Buying Seedlings for Transplanting

Many vegetables like peppers and tomatoes are available at your local nursery near the best time for planting them in the backyard garden. If you prefer to buy your seedlings rather than growing them from seed, then you need to know what to look for when you shop for the plants you want to bring home.

Buying Seedlings at the Nursery

What do you look for in healthy seedlings at a nursery? Start with color. Seedlings should be a healthy green color, with good sized leaves for their type.

buying healthy seedlings

Yellow leaves and dry soil indicate the plant may have been stressed by drying out, by over watering, or is deficient in some nutrients.

Leaves curled up or under may indicate insect infestation, this is something to watch closely for. Black spots also.

Avoid those that are already blooming, as the stress of being transplanted will set them back more than those not yet at the blooming stage.

pepper seedling with new growth

Look for evidence of new growth, like young smaller center leaves indicating the plant is progressing and healthy.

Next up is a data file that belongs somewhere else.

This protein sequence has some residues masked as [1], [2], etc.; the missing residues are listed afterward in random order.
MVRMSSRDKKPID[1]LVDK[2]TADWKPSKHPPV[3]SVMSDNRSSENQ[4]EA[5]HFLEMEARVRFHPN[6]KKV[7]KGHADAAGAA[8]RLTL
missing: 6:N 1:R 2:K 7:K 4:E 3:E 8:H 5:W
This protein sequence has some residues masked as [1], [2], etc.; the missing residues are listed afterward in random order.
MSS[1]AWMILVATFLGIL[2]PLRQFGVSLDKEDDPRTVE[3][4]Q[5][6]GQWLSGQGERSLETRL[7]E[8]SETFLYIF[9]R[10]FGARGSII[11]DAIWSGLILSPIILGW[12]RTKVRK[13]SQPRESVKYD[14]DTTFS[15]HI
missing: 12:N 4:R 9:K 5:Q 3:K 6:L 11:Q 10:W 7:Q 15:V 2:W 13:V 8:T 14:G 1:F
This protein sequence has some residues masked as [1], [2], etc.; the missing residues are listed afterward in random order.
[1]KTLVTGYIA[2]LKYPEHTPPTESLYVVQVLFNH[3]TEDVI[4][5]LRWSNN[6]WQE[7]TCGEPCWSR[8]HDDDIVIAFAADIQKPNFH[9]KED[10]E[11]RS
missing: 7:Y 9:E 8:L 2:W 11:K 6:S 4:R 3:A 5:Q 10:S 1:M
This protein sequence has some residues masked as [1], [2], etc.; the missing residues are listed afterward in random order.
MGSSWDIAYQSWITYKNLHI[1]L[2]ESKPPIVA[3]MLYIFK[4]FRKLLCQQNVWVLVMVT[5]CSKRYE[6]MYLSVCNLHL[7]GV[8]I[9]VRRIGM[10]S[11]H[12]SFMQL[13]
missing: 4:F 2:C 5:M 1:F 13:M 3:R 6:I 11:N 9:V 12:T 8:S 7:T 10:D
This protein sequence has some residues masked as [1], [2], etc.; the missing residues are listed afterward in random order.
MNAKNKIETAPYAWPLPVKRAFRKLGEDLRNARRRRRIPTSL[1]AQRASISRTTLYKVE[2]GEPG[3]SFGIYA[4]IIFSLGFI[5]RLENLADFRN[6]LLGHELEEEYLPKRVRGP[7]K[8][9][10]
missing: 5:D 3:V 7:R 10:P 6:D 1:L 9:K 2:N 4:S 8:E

Also avoid leggy seedlings, with long stems and sparse leaves at the top. These are more likely to have the stem accidentally broken, and generally have a hard time adjusting to transplanting. The moisture needs to go up that long stem to the leaves, and with little root development, will have a hard time getting there.

If you can't find the variety of tomato you want except in a leggy seedling, take great care while transporting the seedling. You can compensate for the legginess if you are planting outdoors in the garden. You really can't compensate in a container though, so be careful if you are container gardening.

Hardening Off Seedlings

Seedlings need to spend a few hours a day, increasing the time each day, outdoors. This will help them to acclimate to the temperature changes . If the weather is mild, and above 50 degrees at night, you can harden them off in about a week.

If there is large variation between day and night temperatures, or cold nights, then do this for 2 weeks, to be on the safe side. Bring them in at night until you plant them, but leave them until sunset the last few days.

Be sure to keep them watered and away from intense sun or strong winds, especially the first week. A strong wind can snap the stem, and then the plant is doomed. Very few vegetables survive a broken stem. Watch out for pets chewing or knocking them down too.

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